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Let $A\in M_n(\mathbb R)$ be a non-zero non-identity matrix such that $A^t=A^2$. Then is it possible to find the minimal polynomial of $A$?

My try is: the given condition implies that $A^4=A$, hence the minimal polynomial $p(t)$ of $A$ divides $t^4-t=t(t-1)(t^2+t+1)$. So $p(t)$ can be some factor of $t(t-1)(t^2+t+1)$.

Also if $\lambda$ is an eigenvalue of $A$ and $x$ is the corresponding eigenvector (considered as a column vector), then $Ax=\lambda x \implies \lambda x^t=x^t A^t\implies \lambda x^t=x^tA^2\implies \lambda(x^t x)=x^t(A^2x)\implies \lambda(x^t x)=\lambda^2(x^tx)\implies (\lambda^2-\lambda)(x^tx)=0\implies\lambda^2-\lambda=0,\text{ as } x^tx \text{ is non-zero}.$

Hence $0$ and $1$ are the only eigenvalues of $A$. So the minimal polynomial is of the form $p(t)=t(t-1).$ Is this correct or did I misunderstood something?

P.S. $A^t$ denotes the transpose of the matrix $A$.

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  • $\begingroup$ Looks correct to me $\endgroup$
    – marwalix
    Feb 6 '15 at 10:21
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    $\begingroup$ @fvel: I believe $t$ indicates the transpose... $\endgroup$
    – Fabian
    Feb 6 '15 at 10:22
  • $\begingroup$ @fvel $t$ denotes transposition and not a power $\endgroup$
    – marwalix
    Feb 6 '15 at 10:23
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    $\begingroup$ This isn't right. There are $2 \times 2$ matrices $A$ of order $3$ with $A^{t} = A^{2}$, for example $\left( \begin{array}{clcr} \cos \frac{2 \pi}{3} & \sin \frac{2 \pi}{3}\\ -\sin\frac{2 \pi}{3} & \cos \frac{2 \pi}{3} \end{array} \right) $. You have overlooked the fact that a real matrix can have a pair of complex conjugate eigenvalues. Note that this example has characteristic polynomial $x^{2}+x + 1.$ There are examples where the min poly really is $x^{4} - x.$ $\endgroup$ Feb 6 '15 at 10:50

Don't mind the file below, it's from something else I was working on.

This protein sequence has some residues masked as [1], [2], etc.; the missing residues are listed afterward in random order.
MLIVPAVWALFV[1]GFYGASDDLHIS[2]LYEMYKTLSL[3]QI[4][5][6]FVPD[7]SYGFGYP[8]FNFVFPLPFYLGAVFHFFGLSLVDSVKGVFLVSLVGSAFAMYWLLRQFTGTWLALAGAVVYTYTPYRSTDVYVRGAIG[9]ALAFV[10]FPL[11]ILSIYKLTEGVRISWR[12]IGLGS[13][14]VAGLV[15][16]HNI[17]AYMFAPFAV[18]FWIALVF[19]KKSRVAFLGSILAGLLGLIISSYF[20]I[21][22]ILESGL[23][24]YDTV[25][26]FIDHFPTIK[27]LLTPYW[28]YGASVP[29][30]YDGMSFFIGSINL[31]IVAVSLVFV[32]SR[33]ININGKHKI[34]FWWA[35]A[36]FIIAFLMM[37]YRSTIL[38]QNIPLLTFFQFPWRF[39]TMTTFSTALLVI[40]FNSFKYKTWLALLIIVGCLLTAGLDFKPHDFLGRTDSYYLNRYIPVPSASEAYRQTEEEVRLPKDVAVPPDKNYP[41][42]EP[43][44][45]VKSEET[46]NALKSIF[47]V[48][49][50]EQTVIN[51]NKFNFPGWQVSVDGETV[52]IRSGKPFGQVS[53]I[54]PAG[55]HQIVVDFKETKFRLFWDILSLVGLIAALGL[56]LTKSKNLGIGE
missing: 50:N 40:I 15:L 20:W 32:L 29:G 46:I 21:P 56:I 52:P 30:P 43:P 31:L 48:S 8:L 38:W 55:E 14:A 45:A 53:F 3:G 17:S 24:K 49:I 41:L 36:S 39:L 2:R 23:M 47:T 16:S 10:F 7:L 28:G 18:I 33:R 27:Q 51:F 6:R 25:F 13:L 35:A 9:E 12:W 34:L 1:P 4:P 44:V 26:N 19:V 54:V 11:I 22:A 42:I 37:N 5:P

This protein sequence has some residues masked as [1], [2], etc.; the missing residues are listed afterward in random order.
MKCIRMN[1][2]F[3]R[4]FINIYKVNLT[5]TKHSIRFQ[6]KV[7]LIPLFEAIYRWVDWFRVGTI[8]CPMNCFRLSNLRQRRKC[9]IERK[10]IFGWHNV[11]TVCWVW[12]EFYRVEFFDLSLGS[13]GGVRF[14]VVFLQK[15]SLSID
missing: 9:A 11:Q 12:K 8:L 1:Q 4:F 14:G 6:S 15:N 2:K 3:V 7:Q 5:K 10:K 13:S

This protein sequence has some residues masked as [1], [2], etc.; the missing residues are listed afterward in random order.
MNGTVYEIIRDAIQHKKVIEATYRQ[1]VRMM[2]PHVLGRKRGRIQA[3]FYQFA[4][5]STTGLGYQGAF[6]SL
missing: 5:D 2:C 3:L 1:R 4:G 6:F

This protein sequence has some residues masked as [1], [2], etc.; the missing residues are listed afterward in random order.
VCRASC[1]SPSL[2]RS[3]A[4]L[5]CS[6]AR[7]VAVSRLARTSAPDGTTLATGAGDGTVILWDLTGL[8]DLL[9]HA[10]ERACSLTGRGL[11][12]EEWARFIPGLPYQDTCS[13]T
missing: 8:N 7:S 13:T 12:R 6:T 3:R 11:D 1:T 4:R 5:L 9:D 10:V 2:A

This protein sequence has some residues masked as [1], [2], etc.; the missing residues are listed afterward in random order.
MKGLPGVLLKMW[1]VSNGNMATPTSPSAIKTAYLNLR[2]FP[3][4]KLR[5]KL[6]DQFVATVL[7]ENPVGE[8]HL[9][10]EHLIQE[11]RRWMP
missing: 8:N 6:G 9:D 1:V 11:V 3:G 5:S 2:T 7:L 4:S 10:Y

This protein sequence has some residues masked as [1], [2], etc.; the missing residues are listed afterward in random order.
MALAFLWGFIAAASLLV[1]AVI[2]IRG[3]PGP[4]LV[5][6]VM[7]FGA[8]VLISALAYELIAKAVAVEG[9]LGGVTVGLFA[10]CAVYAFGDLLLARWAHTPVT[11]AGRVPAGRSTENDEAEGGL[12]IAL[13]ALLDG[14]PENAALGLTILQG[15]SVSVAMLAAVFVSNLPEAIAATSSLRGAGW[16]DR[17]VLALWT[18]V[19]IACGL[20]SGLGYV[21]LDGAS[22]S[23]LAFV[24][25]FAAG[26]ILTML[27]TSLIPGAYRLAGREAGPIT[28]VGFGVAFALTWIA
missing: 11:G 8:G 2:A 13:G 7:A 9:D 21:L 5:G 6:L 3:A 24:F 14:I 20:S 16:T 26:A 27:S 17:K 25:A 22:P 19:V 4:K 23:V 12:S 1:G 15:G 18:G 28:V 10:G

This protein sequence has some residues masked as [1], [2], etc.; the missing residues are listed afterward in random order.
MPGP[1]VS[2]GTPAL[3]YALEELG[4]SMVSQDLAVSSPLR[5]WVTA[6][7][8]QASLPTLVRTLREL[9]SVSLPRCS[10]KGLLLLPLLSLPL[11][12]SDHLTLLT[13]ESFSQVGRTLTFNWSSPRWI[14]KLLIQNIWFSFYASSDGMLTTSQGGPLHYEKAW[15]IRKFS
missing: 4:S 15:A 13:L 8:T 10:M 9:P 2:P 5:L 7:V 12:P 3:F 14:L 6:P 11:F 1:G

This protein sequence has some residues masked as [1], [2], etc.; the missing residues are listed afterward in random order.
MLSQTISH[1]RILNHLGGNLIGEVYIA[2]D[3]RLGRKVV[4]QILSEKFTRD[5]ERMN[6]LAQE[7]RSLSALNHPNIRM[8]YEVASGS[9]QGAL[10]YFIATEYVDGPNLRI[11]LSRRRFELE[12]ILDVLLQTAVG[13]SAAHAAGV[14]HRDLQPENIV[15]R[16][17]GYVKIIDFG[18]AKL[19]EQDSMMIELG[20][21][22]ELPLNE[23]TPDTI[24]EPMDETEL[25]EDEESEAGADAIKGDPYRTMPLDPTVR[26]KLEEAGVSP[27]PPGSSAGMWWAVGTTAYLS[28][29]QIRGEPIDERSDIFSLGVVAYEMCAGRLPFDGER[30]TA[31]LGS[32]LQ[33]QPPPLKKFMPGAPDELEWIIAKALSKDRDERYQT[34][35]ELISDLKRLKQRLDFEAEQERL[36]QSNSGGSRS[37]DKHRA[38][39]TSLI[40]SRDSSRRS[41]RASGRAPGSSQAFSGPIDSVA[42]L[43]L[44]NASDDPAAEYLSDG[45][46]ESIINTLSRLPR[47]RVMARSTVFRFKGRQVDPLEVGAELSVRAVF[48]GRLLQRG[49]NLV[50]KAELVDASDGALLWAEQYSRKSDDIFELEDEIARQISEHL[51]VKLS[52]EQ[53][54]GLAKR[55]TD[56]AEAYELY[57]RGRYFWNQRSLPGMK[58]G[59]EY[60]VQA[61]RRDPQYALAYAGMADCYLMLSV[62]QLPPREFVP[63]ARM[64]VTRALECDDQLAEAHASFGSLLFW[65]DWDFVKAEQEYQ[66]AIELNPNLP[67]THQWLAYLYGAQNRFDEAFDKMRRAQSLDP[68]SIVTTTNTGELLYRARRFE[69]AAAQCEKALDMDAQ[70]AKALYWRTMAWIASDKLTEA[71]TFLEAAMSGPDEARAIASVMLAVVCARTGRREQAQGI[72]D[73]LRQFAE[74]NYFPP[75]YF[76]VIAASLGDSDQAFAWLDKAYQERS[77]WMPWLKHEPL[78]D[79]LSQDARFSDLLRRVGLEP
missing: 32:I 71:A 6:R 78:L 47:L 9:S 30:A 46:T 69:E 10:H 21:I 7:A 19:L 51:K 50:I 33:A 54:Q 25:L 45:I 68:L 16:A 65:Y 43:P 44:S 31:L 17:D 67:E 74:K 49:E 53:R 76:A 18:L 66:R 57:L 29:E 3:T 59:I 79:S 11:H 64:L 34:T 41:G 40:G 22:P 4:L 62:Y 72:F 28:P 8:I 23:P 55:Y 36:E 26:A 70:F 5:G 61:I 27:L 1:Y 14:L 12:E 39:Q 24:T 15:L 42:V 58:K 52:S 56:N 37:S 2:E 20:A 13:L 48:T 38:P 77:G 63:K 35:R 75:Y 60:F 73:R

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    $\begingroup$ If you have complex numbers then it is possible that $x^tx=0$ for nonzero vectors $x$. The eigenvectors of rotation matrices are $[1,i]^t$ and $[1,-i]^t$ $\endgroup$
    – Empy2
    Feb 6 '15 at 12:19
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Since $$ A^4=\left(A^2\right)^2=\left(A^T\right)^2=\left(A^2\right)^T=\left(A^T\right)^T=A $$ the minimal polynomial must divide $x^4-x=x(x-1)(x^2+x+1)$.

For example, $$ A=\begin{bmatrix} -\frac12&\frac{\sqrt3}2\\ -\frac{\sqrt3}2&-\frac12 \end{bmatrix} $$ has minimal polynomial $x^2+x+1$ and $A^2=A^T$. $$ B=\begin{bmatrix} -\frac12&\frac{\sqrt3}2&0\\ -\frac{\sqrt3}2&-\frac12&0\\ 0&0&1 \end{bmatrix} $$ has minimal polynomial $x^3-1$ and $B^2=B^T$. $$ C=\begin{bmatrix} -\frac12&\frac{\sqrt3}2&0\\ -\frac{\sqrt3}2&-\frac12&0\\ 0&0&0 \end{bmatrix} $$ has minimal polynomial $x^3+x^2+x$ and $C^2=C^T$. $$ D=\begin{bmatrix} -\frac12&\frac{\sqrt3}2&0&0\\ -\frac{\sqrt3}2&-\frac12&0&0\\ 0&0&1&0\\ 0&0&0&0 \end{bmatrix} $$ has minimal polynomial $x^4-x$ and $D^2=D^T$.

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  • $\begingroup$ So if I assume that $A$ is a non-zero non-identity matrix whose characteristic polynomial splits over $\mathbb{R}$, then is it true that $p(t)=t(t-1)$? I am curious to know $\endgroup$
    – user149418
    Feb 6 '15 at 13:25
  • $\begingroup$ @user149418: the minimal polynomial, $P$, of a matrix, $M$, is the monic polynomial of minimal degree so that $P(M)=0$. $\endgroup$
    – robjohn
    Feb 6 '15 at 14:29

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